The founders of Alcohoot, both veterans of the Israeli military, were inspired to create a personal device to address drunk driving when they first learned that more soldiers died from drinking and driving than from military operations. “They began their quest ahead of the curve at an early stage of smartphone and app store development,” says CEO Christopher Ayala.
The Development Process
“The current device feeds off activity trackers and wearable technology” says Ayala “and the founders’ vision of a connected device through a smartphone’s headphone jack was their design launching point.” Without money, the founders were introduced to initial investors, Caleb Koeppel and his son Max Koeppel, who later joined Alcohoot as its Chief Operating Officer. Together they launched their initial development process focused on a best in class product surpassing the other devices in the market that were fallible at best. “The time is ripe for a sophisticated, dependable option that allows individuals to measure their blood alcohol level and also become smarter, more responsible drinkers” says Ayala “and that option is Alcohoot”
The first Alcohoot prototype connected a sensor to a smart phone, but they found that the prototype suffered from the same issues many of the other personal breathalyzers on the market did—it wasn’t as accurate as the professional breathalyzers used by law enforcement. “The majority of consumer breathalyzers on the market at the time were wrong and inadequate,” Koeppel says, “so we reached out to breathalyzer companies that the police use, and worked with them to create a high quality, accurate sensor.”
How it Works
Alcohoot plugs into the headphone jack on your smartphone, and to use it you simply launch the app and blow into the sensor for roughly four seconds until the phone registers the BAC reading. Alcohoot utilizes an FDA-registered fuel cell sensor, the same one used by police and military devices. The Alcohoot app explains what the reading means and using your smartphone’s GPS, Alcohoot brings up your location letting you find a restaurant or coffee shop nearby or find a taxi through a number of taxi apps so you can get home safely.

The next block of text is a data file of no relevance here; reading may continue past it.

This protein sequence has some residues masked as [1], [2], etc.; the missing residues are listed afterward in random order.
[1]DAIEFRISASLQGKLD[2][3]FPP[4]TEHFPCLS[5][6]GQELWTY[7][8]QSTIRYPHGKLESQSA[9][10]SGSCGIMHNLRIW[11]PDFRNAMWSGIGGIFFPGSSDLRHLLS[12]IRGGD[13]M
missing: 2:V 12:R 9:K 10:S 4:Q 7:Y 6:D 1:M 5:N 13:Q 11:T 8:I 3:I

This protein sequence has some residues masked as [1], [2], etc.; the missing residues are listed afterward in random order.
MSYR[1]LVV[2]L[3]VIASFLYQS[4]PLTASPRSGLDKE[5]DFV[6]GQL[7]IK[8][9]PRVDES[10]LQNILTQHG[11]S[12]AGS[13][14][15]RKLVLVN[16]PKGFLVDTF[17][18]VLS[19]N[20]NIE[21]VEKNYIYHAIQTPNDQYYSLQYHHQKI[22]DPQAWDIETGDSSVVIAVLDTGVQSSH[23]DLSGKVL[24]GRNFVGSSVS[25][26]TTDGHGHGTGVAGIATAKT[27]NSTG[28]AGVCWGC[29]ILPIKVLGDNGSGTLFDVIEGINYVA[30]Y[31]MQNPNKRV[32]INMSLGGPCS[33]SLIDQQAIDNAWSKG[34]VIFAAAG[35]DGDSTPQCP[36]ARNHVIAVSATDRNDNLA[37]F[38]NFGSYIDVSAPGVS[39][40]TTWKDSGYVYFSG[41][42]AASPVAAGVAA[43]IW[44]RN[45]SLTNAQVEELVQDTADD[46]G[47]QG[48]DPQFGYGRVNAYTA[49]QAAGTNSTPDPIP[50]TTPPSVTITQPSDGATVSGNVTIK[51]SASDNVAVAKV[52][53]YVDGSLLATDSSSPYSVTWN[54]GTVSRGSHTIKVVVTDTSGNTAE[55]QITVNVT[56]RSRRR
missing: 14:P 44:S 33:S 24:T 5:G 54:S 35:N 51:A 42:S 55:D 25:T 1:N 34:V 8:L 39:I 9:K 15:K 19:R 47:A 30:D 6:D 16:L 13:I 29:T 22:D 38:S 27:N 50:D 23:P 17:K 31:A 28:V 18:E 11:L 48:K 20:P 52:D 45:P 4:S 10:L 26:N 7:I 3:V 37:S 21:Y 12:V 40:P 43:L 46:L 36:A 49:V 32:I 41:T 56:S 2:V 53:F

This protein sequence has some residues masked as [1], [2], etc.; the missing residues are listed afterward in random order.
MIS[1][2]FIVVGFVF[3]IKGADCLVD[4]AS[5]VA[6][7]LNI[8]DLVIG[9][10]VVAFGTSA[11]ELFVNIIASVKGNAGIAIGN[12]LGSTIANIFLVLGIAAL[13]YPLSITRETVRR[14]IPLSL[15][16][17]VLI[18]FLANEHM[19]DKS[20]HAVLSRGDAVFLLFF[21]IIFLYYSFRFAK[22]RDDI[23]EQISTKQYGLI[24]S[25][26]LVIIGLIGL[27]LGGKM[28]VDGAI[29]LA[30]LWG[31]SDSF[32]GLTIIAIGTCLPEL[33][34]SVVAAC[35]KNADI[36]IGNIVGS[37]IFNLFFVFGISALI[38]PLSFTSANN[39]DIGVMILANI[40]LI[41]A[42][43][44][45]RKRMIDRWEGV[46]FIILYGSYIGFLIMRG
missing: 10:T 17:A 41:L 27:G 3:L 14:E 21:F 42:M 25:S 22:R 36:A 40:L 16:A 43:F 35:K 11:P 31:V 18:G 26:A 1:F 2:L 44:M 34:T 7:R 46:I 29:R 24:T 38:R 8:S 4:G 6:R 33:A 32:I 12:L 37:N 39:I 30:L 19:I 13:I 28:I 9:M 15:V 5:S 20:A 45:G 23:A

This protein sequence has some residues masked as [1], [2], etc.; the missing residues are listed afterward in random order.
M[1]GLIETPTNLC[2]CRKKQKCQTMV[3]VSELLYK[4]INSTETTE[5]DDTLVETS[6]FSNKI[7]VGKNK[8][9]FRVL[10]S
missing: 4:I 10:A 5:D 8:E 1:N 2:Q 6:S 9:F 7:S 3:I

Alcohoot aims to go beyond just being a breathalyzer, providing users actionable data through their Activity Tracker component comprised of SmartLine, a Q&A feature focused on learning about your behavior, and MorningQuiz, a tracker that learns more about your habits and how to modify them positively. Both components are powered by complex algorithms focused on helping you drink smarter, discover responsible limits, and inspiring you to make safe decisions so you enjoy alcohol responsibly.
As Ayala sees it, Alcohoot’s Activity Tracker is little different from other devices that are geared towards the “quantified self” market—individuals who are using technology to learn more about their bodies and habits and improve their lives. “The Activity Tracker is for the person who wants to use technology to know themselves better,” Ayala says.
Working With HEINEKEN USA
Ayala says that he knew Alcohoot and HEINEKEN USA were a natural fit after watching some of their videos online. Specifically, Heineken’s messaging was realistic yet inspirational, something he felt was in step with Alcohoot’s desire to empower users to act more responsibly. “Heineken’s responsibility messaging shows they understand how to approach the market—they’re saying ‘please drink responsibly’ while also supporting technology that says ‘REALLY drink responsibly’. Heineken and Alcohoot are a perfect complement and together are going to help change the landscape of drinking responsibly.